Through time my paintings have won several prizes and awards but for the first time in my life my writing has also received recognition. Firstly I was given an honorable mention in a writing contest organized by the international Sistership Magazine based in Australia. The contest was eligible for women only and the theme was Facing your fears. Not only was it a writing contest but Sistership also published a book called Facing Fear Head On. The book consists of an anthology of short stories about fear written by 46 women on the water, from all over the world.
I felt it a great privilege that my essay “ What If” was included in the book. It is now available on Amazon
 In November I also received an honorable mention for an article called “Report from a sailing widow” I had written for the Swedish sailing magazine Odysse. Their motivation was: “A well written story about the authors development from passive passenger to competent captain on her boat Aquarella.”

Then, in this months Odysse magazine there was yet another of my watercolours reproduced to illustrate an article about the recent "medicane" in Greece. 

Trailer for my new full length video

This post is more arty than boaty but I hope sailing enthusiasts might also like to see it.
I know I have promised this several times but here it is, actually finished at last!
This is the video I have been working on for months. Now called Sailing Through Watercolours the 71 minute film closely follows my work as I paint four different watercolours. Three of the paintings were done in the heat of the summer on board my boat in Greece and one in the middle of winter on a frozen beach in Sweden.
This is my fourth film produced for Pulsar Productions in Australia. They source the best art instruction DVDs and films from all over the world and it is a great honour to work with them. The full length video can be bought to watch online and download via Vimeo as VOD ( video on Demand) or as a DVD disc.

The trailer for the film can be seen here:
Sailing Through Watercolours
The cover for the DVD which is produced in both PAL and NTSC versions

New video

Sailing towards a new destination (scene from the video)
From the video "Sailing on Single Handed #5"
screenshot from the video footage
So here it is, finally.  I have edited a new video with scenes from this summer's short sailing expeditions and some footage of the work I did during the hours, days and weeks of painting watercolours on board my boat Aquarella.  This is all boiled down to a 4 minute video on YouTube but much of the remaining work involved is now edited and will shortly be released as a 70 minute art educational video on DVD and VOD. The working title is "Watercolour on the Water" but may be changed in the final stages of production.

I will post on this blog when it is available.

Until then just click here to see the video

sailing on single handed#5

It looks best if you have the resolution on HD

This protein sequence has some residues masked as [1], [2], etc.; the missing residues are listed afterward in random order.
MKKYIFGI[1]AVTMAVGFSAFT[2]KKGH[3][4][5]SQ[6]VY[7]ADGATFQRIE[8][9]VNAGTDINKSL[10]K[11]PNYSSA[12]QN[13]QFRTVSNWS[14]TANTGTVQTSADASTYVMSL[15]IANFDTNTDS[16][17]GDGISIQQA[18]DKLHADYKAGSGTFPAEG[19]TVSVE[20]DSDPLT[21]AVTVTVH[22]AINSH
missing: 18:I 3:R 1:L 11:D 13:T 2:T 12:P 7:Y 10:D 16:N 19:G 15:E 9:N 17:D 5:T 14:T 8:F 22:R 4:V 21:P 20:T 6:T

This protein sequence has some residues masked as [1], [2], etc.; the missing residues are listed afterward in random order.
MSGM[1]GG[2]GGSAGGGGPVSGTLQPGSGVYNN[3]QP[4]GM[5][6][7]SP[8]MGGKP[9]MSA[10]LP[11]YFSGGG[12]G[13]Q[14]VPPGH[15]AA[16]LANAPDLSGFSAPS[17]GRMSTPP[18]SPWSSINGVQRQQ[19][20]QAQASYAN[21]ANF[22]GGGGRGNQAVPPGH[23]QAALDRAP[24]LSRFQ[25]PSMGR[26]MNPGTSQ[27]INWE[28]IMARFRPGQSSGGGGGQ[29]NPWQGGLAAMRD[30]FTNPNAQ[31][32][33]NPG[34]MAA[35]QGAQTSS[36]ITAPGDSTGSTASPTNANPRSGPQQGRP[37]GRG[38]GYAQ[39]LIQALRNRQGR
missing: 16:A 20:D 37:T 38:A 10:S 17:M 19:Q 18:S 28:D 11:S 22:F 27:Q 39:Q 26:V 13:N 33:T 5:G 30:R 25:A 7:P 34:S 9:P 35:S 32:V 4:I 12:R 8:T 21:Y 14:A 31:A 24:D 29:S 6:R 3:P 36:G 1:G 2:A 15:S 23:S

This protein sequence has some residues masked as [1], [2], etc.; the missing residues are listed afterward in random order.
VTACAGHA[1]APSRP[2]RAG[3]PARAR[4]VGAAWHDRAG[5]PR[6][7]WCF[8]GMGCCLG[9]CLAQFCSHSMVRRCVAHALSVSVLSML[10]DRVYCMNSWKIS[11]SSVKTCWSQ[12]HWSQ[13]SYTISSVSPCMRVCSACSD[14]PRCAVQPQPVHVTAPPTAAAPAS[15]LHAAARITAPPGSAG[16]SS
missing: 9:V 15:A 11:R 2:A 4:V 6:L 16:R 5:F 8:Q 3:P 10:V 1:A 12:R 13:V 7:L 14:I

painting the sea

The sky's the limit

While Aquarella plodded along on autopilot I went forward to prepare the anchor. (Screen shot from the video I filmed.)
My GoPro camera screwed onto a Cullman clamp
with a Manfrotto 492 micro ball head.
I attached this to both ends of the spinnaker hallyard
to pull up the mast (and down again) for aerial footage.
To steady it I  pulled it tight under the spreader.
My ipad could be used as monitor and remote control.

I spent a lot of time this summer experimenting both with my drone and GoPro action-camera to get some aerial shots and videos. Some of the video footage will be included in my latest art educational video which will be released shortly. It's difficult to film situations in action when sailing alone but with some planning, a lot of practice and the right equipment it is possible. I realised I have to practise a lot more and there is always a certain degree of risk involved but I'm getting better at it.

I also spent some very valuable time with friends, some of whom came aboard for a while when we discussed, laughed, giggled, ate lunch, drank wine and thoroughly enjoyed ourselves. So, for a while my life wasn't just painting, sailing, writing and filming. I allowed myself time to enjoy and be inspired by others and hopefully give something in return.

Celebrating a short trip with Charlotte and Jane from Denmark
Gaby and Josef from Austria came to say hello

David and Sarah from England
on their boat "Ruby" filmed from my drone.

Me taking the Genua down in a dead calm before the oncoming storm. ( screen shot from the video)

At the end of September there was a disturbing weather forecast of a very severe storm over most of Greece including the area I was in. I had to return to Kilada and the boatyard where I have Aquarella in winter so I decided to make a mad dash for it. Sailing alone it took me 10 hours to get there in moderate winds and I arrived in a dead calm.
The following day I rang the boatyard and asked if I could be lifted out as soon as possible. I was put on stand by as 25 other boats had the same idea that day. The following morning they called me on the VHF that it was now Aquarellas turn. The wind was quite strong by then but when I arrived at the lifting dock six strong Greeks helped by holding, pushing and pulling my boat in position under the crane. An hour after getting on dry land all hell broke loose and the storm was over us. I'm so glad I made it ashore in time. The storm, also called medicaine Zorba lasted 5 days and although Aquarella was secured on a very well constructed cradle it still felt scary rocking and vibrating all day and night in the howling wind. It was not safe to go out of the boat as parts from surrounding boats were flying through the air. In the torrential rain the boatyard was partially flooded by a fast flowing river of brown water.